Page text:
What is JDM?
Juvenile Dermatomyositis (JDM) is an autoimmune disease affecting approximately 3 children in every million per year. Muscles weakness and skin rash are the main symptoms of JDM and it affects every child differently with some children experiencing a mild form of the disease while others display a more severe disease progression.
What is the origin of the disease?
The immune system is a group of cells that normally protects the body from infection. In autoimmune diseases like JDM, these cells appear to react against the body itself. This process damages the body instead of protecting it. In JDM sufferers, the skin rash and weak muscles are caused by inflammation in the skin and in the muscles, and may affect blood vessels and other systems such as the lungs and gut.
What causes JDM?
Many researchers worldwide are looking into the cause of JDM and some believe that there is a genetic predisposition to autoimmune diseases. Children afflicted with JDM may have a relative who suffers from another autoimmune disease such as diabetes or arthritis. The autoimmune disease usually presents itself when a "trigger" causes the body's immune system to overreact. Although research has not identified any one specific trigger it is believed triggers could include viruses, or an environmental hazard.
What are the symptoms of JDM?
The main symptoms of JDM are weak painful muscles, rashes, tiredness, irritability and fever. Some children can also have joint pains.
The muscles that are affected the most are those near the trunk of the body: the upper arms, the thighs, the neck and the trunk itself. Other muscles can become weak and children can have difficulty swallowing, or develop changes in their voice. Occasionally there is inflammation in the gut, which can cause bowel problems. Children with JDM can have difficulty getting up from bed, climbing stairs and getting up from the floor or from a chair. Walking and running can become challenging and exhausting. Musscle weakness can be assessed by doctors using specific outcome measures such as the Childhood Muscle Assessment Score (CMAS.pdf) and the MMT8 (MMT8.pdf)
The skin rash in JDM usually occurs on the face, knuckles, elbows, knees and ankles. The rash may appear before, after or at the same time as the muscle weakness. Sometimes the rash is so faint that it is not noticeable. The rash appears as a red purplish colour on the eyelids and cheeks; whereas the rash looks like red dry skin patches over the knuckles, elbows and knees. The fingernails and the nailbeds may take on a pinkish colour as well. Sometimes, the children develop Gottron’s Papules, which are small bumps that appear over the finger joints. They can look like small blisters.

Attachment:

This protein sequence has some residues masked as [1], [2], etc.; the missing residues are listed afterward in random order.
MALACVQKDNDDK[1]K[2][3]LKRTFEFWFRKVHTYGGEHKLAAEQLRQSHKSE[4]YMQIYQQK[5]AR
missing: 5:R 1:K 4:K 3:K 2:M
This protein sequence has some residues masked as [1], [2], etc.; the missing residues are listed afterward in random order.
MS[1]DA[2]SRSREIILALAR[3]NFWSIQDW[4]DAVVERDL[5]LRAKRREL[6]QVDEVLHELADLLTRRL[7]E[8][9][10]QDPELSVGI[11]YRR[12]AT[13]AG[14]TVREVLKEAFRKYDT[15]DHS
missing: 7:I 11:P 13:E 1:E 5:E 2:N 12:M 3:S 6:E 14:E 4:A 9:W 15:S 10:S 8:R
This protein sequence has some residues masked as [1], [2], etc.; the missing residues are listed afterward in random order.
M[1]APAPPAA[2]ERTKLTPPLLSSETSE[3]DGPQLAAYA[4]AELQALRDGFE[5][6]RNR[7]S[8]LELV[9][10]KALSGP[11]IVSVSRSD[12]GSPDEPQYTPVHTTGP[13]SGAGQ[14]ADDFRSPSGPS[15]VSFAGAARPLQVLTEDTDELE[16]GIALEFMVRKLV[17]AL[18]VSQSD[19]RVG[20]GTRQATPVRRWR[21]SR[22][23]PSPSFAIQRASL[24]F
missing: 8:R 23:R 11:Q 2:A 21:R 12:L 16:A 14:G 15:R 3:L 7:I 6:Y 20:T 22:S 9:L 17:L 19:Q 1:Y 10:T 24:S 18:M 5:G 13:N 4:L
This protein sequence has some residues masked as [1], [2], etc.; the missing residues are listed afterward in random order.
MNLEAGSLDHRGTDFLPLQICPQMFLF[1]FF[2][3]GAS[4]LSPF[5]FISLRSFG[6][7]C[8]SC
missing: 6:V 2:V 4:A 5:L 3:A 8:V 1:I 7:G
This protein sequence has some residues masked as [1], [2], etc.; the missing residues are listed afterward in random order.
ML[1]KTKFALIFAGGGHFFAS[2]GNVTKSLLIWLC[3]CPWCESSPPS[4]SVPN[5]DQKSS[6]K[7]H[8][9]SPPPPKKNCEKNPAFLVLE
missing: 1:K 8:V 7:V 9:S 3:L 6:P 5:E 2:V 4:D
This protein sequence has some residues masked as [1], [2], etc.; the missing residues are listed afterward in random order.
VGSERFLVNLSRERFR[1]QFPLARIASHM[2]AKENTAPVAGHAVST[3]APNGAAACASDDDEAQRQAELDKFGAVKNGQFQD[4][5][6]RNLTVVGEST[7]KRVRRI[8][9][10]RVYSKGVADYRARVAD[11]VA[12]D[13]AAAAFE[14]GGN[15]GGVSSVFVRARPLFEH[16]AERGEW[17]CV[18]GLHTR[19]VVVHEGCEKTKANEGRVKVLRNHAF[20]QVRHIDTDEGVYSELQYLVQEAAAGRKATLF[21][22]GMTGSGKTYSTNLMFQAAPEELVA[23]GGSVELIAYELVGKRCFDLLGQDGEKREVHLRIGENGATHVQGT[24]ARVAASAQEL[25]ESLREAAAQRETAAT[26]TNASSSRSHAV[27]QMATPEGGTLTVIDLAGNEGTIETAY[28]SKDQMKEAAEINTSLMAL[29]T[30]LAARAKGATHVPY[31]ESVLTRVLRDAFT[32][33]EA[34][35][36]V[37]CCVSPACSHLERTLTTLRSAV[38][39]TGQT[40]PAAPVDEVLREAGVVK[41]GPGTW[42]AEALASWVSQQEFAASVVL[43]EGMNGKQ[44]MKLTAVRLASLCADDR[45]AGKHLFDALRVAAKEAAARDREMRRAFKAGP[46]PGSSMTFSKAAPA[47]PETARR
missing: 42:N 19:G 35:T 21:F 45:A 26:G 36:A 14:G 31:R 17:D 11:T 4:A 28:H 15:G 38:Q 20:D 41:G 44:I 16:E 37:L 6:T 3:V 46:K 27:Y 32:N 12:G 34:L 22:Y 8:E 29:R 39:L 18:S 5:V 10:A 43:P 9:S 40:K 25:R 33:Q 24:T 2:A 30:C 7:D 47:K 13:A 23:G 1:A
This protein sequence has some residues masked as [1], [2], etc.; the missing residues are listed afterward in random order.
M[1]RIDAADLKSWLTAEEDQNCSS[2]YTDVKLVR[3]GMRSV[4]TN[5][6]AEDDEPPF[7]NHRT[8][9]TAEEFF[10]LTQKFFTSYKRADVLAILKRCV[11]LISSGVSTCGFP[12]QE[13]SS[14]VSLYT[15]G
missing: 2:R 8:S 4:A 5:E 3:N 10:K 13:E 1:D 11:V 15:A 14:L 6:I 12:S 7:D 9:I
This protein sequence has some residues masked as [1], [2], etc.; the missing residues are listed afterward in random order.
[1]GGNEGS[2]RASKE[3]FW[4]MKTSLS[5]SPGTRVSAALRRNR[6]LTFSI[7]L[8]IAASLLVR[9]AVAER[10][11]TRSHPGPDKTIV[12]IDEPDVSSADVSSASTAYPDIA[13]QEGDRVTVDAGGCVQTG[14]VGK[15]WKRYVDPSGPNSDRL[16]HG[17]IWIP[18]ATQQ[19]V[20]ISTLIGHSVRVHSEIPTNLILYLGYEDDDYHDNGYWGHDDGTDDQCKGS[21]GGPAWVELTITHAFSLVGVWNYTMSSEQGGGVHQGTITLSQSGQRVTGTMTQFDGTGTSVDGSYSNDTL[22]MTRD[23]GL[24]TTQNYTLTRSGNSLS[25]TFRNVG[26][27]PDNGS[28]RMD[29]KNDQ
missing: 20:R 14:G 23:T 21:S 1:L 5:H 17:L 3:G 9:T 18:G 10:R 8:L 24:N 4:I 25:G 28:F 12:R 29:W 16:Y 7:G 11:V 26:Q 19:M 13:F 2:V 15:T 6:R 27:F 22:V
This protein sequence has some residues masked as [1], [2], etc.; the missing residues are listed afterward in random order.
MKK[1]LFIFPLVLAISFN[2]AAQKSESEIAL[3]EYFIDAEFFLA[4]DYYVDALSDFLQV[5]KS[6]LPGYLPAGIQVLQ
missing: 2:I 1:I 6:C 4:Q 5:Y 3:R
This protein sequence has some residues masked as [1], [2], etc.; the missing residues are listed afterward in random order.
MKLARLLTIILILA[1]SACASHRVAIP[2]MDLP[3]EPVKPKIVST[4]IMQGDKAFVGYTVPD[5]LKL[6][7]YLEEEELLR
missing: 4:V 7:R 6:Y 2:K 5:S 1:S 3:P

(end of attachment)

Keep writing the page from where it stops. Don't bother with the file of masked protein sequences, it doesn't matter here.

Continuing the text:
With JDM, children can tire easily and sometimes can only walk short distances. Children may need to rest often and lack the energy for normal activities. It can become difficult for children to keep up with friends.
You may notice your child seems quite irritable and their behaviour may become more difficult than normal.
Sometimes, children with JDM run low-grade fevers, which can be at night.
What are other possible symptoms?
The following symptoms of JDM are less common, but important to understand:
Ulcers can occur in the skin, and can look like sores within the skin rash. They can be deep or on top of the skin and they also range in size. The ulcers can be painful, but will usually go away with treatment.
Contractures are shortened muscles that cause a joint to stay in a bent position. These can occur due to lack of movement or due to muscle inflammation.
Some children with JDM can develop calcinosis, which are small lumps of calcium that form under the skin or in the muscle. They may feel like little rocks under the skin and can range in size from a dot to a large pebble.
Some children with JDM have problems with joints, tightness of the skin, and painful fingers in the cold ; some of theseproblems can happen in other diseases as well like a condition called lupus.
What tests are used to diagnose JDM?
If JDM is suspected, blood tests are the first step to confirm there is a problem. Muscle enzymes are measured, including CK – creatine kinase and LDH – lactate dehydrogenase, which are enzymes that leak from inflamed or damaged muscles into the bloodstream. Blood tests also show if the child’s body is producing antibodies (like Antinuclear antibodies, or ANA) against its own cells.
The next step is generally an MRI (Magnetic Resonance Imaging), which can also detect muscle inflammation, and sometimes other types of xray.
A muscle biopsy may be performed (usually under general anaesthetic) to confirm the diagnosis. A small amount of muscle (from the thigh) may be removed for examination to determine if and how much the muscles and blood vessels have been affected by the disease.
What is the treatment for JDM?
There is no cure for JDM yet, but there are treatment options to help manage the symptoms. Early treatment is usually the best predictor of a better outcome of this disease. See the Treatment page that gives more information on the different types of treatment available.
For more information, please refer to Frequently Asked Questions.